Decolonial Translation Group


Beyond the BBF Border (Benbassa – Blanchard – Fassin(s))

By Houria Bouteldja


Original intervention by Houria Bouteldja at the Center of Social Studies of Coimbra, directed by Boaventura de Sousa Santos, Lisboa, 19 march, 2011.  In the following text, Houria Bouteldja, revisits the content of her intervention, integrating some reflections suggested in the debate that followed her presentation.

I would like to thank the team of the Center for this invitation.  As I am addressing a Portuguese public, I think it necessary to begin with a presentation about the party, Les Indigènes de la République –PIR (Party of the Indigenous of the Republic)[i] and the place it occupies within French political life, to then share with you some elements that will allow us to analyze the way in which the white French political field manages the postcolonial question in its actuality after six years [of the party’s existence]. I would like to clarify that what follows reflects the expertise of a militant, and is not a scientific investigation.  Though through me speaks experience and observation.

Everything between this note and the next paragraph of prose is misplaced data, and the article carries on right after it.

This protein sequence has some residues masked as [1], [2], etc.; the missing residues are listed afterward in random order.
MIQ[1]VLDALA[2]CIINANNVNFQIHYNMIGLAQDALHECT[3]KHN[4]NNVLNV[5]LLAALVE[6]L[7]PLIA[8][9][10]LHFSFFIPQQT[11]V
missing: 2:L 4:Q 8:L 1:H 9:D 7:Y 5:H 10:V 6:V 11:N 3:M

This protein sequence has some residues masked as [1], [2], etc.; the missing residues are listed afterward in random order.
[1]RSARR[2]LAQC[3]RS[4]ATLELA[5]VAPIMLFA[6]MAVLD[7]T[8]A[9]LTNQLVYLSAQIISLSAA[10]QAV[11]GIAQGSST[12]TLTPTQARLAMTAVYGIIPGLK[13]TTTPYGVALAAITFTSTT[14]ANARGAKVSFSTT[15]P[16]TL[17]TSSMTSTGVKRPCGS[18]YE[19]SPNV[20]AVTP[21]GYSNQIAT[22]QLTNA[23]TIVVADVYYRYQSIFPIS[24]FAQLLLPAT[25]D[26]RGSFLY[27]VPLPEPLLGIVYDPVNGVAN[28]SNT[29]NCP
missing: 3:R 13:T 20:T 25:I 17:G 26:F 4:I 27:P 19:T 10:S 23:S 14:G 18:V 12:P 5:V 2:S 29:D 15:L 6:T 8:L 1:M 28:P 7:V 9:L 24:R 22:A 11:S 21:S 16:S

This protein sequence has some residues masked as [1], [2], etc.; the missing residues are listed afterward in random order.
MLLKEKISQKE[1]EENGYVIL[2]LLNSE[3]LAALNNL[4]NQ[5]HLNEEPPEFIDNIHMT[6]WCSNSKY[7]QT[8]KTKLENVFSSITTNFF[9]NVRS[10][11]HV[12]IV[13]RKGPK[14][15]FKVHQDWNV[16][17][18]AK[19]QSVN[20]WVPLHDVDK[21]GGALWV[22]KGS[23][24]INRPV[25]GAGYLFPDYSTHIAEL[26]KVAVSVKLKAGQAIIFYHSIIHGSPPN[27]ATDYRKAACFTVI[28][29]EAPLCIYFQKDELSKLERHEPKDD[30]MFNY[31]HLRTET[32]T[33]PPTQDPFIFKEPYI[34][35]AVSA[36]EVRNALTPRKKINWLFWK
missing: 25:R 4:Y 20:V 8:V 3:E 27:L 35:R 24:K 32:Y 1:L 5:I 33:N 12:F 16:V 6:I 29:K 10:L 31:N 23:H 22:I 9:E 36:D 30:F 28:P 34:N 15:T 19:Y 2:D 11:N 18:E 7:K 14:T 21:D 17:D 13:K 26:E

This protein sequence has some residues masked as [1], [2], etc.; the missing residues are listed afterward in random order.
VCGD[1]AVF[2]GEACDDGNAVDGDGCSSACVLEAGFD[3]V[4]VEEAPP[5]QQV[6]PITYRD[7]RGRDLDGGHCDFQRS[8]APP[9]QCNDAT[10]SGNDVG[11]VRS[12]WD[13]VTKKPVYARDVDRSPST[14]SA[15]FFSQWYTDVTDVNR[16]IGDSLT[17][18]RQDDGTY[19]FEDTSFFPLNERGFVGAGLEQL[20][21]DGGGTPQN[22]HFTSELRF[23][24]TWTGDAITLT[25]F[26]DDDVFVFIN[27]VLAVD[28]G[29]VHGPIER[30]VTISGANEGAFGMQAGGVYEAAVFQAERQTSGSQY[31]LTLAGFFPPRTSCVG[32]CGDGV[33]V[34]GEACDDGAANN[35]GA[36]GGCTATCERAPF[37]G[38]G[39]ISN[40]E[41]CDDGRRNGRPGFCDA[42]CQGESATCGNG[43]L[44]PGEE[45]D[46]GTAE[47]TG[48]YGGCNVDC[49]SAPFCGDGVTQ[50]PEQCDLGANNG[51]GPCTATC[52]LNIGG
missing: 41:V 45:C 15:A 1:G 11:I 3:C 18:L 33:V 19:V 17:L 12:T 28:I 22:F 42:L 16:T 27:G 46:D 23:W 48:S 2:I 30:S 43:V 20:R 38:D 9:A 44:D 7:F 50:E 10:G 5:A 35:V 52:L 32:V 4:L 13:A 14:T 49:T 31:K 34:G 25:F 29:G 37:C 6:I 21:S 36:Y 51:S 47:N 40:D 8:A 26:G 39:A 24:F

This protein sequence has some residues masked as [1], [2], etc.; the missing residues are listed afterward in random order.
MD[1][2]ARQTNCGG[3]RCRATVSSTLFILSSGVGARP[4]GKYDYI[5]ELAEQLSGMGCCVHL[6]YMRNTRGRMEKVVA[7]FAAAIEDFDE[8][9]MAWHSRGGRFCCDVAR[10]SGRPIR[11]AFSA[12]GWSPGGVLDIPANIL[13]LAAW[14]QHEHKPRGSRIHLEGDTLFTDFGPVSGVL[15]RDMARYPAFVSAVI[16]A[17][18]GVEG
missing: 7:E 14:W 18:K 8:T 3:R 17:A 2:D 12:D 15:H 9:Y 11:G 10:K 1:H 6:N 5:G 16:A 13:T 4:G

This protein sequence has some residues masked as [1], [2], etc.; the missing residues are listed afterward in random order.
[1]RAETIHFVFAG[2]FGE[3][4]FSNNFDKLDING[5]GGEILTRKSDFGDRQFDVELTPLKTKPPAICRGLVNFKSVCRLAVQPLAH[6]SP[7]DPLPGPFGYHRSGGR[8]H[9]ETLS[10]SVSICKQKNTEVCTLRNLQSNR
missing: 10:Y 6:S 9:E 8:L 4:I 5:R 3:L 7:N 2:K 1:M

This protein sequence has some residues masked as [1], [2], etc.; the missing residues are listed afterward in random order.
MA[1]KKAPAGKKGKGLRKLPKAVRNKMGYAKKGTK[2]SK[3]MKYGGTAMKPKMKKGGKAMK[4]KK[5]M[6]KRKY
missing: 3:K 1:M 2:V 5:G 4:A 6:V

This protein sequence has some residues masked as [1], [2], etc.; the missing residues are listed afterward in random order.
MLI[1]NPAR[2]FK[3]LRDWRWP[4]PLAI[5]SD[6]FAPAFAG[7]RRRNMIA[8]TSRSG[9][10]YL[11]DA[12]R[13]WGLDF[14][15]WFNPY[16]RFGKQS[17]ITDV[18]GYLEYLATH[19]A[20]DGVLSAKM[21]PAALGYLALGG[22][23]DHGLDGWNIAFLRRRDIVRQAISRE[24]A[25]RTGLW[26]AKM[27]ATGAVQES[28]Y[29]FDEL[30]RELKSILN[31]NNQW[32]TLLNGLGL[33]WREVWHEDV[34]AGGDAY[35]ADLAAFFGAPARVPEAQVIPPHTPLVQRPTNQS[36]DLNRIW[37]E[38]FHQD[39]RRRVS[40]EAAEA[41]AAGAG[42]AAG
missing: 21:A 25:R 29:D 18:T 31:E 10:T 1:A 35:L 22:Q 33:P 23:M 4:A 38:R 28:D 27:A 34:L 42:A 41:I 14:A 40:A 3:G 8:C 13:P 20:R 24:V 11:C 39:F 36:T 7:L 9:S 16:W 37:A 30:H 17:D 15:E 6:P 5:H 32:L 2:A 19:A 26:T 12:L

The Indigenous of the Republic are the product of a double disillusion:  that of the African independences, and that of integration.  This impasse has obliged us to reflect on a political alternative, which necessarily requires:

1.             A critical balance of the last 50 years:

The independences did not mark the end of colonization, but rather the first step towards decolonization. Therefore, it is necessary to retake the torch of anti-colonial struggle. Integration is a dead end. Notwithstanding our efforts to integrate, we have always been sent back systematically to our origins. We understand that racism is structural; it is a system of domination. Even though race does not exist, social races do exist. Racism is a system that offers benefits to one category – whites – to the detriment of another – the indigenous. These two categories are political. They refer to status and to the relations of power.

2.             A political rupture:

From the moment we became lucid and took consciousness about ourselves, that is to say in the moment we recognized ourselves as indigenous, the myth of the republic exploded. Henceforth, regarding integration, we counter it with our liberation as a political objective, a concept in perfect coherence with our project of decolonization.